|Trade names||Hydrodiuril, others|
|Other names||HCTZ, HCT|
|Bioavailability||Variable (~70% on average)|
|Elimination half-life||5.6–14.8 h|
|Excretion||Primarily kidney (>95% as unchanged drug)|
|CompTox Dashboard (EPA)|
|Chemical and physical data|
|Molar mass||297.73 g·mol−1|
|3D model (JSmol)|
|(what is this?)|
Hydrochlorothiazide, sold under the brand name Hydrodiuril among others, is a diuretic medication used to treat hypertension and swelling due to fluid build-up. Other uses include treating diabetes insipidus and renal tubular acidosis and to decrease the risk of kidney stones in those with a high calcium level in the urine. Hydrochlorothiazide is taken by mouth and may be combined with other blood pressure medications as a single pill to increase effectiveness. Hydrochlorothiazide is a thiazide medication which inhibits reabsorption of sodium and chloride ions from the distal convoluted tubules of the kidneys, causing a natriuresis. This initially increases urine volume and lowers blood volume. It is believed to reduce peripheral vascular resistance.
Potential side effects include poor kidney function, electrolyte imbalances, including low blood potassium, and, less commonly, low blood sodium, gout, high blood sugar, and feeling lightheaded with standing.
Two companies, Merck & Co. and Ciba Specialty Chemicals, state they discovered the medication which became commercially available in 1959. It is on the World Health Organization's List of Essential Medicines. It is available as a generic drug and is relatively affordable. In 2020, it was the eleventh most commonly prescribed medication in the United States, with more than 41 million prescriptions.
Hydrochlorothiazide is used for the treatment of hypertension, congestive heart failure, symptomatic edema, diabetes insipidus, renal tubular acidosis. It is also used for the prevention of kidney stones in those who have high levels of calcium in their urine.
Multiple studies suggest hydrochlorothiazide could be used as initial monotherapy in people with primary hypertension; however, the decision should be weighed against the consequence of long-term adverse metabolic abnormalities. Doses of hydrochlorothiazide of 50 mg or less over four years reduced mortality and development of cardiovascular diseases better than high-dose hydrochlorothiazide (50 mg or more) and beta-blockers. A 2019 review supported equivalence between drug classes for initiating monotherapy in hypertension, although thiazide or thiazide-like diuretics showed better primary effectiveness and safety profiles than angiotensin-converting enzyme inhibitors and non-dihydropyridine calcium channel blockers.
Low doses (50 mg or less) of hydrochlorothiazide as first‐line therapy for hypertension were found to reduce total mortality and cardiovascular disease events over a four-year study. Hydrochlorothiazide appears be more effective than chlorthalidone in preventing heart attacks and strokes. Hydrochlorothiazide is less potent but may be more effective than chlorthalidone in reducing blood pressure. More robust studies are required to confirm which drug is superior in reducing cardiovascular events. Side effect profile for both drugs appear similar and are dose dependent.
Hydrochlorothiazide is also sometimes used to prevent osteopenia and treat hypoparathyroidism, hypercalciuria, Dent's disease, and Ménière's disease.
A low level of evidence, predominantly from observational studies, suggests that thiazide diuretics have a modest beneficial effect on bone mineral density and are associated with a decreased fracture risk when compared with people not taking thiazides. Thiazides decrease mineral bone loss by promoting calcium retention in the kidney, and by directly stimulating osteoblast differentiation and bone mineral formation.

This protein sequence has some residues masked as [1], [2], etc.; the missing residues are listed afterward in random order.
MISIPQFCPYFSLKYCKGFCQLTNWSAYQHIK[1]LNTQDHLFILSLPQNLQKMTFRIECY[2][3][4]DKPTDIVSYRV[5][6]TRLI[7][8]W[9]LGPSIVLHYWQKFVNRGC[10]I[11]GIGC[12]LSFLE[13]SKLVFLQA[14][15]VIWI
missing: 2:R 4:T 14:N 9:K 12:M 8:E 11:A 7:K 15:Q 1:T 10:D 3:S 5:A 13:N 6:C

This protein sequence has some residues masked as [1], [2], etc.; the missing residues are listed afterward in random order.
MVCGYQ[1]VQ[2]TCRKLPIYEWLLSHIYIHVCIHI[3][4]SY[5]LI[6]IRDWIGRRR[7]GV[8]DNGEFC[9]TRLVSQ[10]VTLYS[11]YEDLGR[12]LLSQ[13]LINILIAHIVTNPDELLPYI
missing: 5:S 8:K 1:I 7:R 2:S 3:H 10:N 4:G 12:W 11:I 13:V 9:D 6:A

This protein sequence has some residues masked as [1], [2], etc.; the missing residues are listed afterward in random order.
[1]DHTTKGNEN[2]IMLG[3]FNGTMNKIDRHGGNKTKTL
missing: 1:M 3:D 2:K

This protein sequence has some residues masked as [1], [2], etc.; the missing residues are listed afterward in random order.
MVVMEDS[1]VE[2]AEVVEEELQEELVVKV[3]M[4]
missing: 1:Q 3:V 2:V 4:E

The combination of fixed-dose preparation such as losartan/hydrochlorothiazide has added advantages of a more potent antihypertensive effect with additional antihypertensive efficacy at the dose of 100 mg/25 mg when compared to monotherapy.
Package inserts contain vague and inconsistent data surrounding the use of thiazide diuretics in patients with allergies to sulfa drugs, with little evidence to support these statements. A retrospective cohort study conducted by Strom et al. concluded that there is an increased risk of an allergic reaction occurring in patients with a predisposition to allergic reactions in general rather than cross reactivity from structural components of the sulfonamide-based drug. Prescribers should examine the evidence carefully and assess each patient individually, paying particular attention to their prior history of sulfonamide hypersensitivity rather than relying on drug monograph information.
There is an increased risk of non-melanoma skin cancer. In August 2020, the Australian Therapeutic Goods Administration required the Product Information (PI) and Consumer Medicine Information (CMI) for medicines containing hydrochlorothiazide to be updated to include details about an increased risk of non-melanoma skin cancer. In August 2020, the U.S. Food and Drug Administration (FDA) updated the drug label about an increased risk of non-melanoma skin cancer (basal cell skin cancer or squamous cell skin cancer).
Hydrochlorothiazide is available as a generic drug under a large number of brand names, including Apo-Hydro, Aquazide, BPZide, Dichlotride, Esidrex, Hydrochlorot, Hydrodiuril, HydroSaluric, Hypothiazid, Microzide, Oretic and many others.[medical citation needed]
To reduce pill burden and in order to reduce side effects, hydrochlorothiazide is often used in fixed-dose combinations with many other classes of antihypertensive drugs such as:
Use of hydrochlorothiazide is prohibited by the World Anti-Doping Agency for its ability to mask the use of performance-enhancing drugs.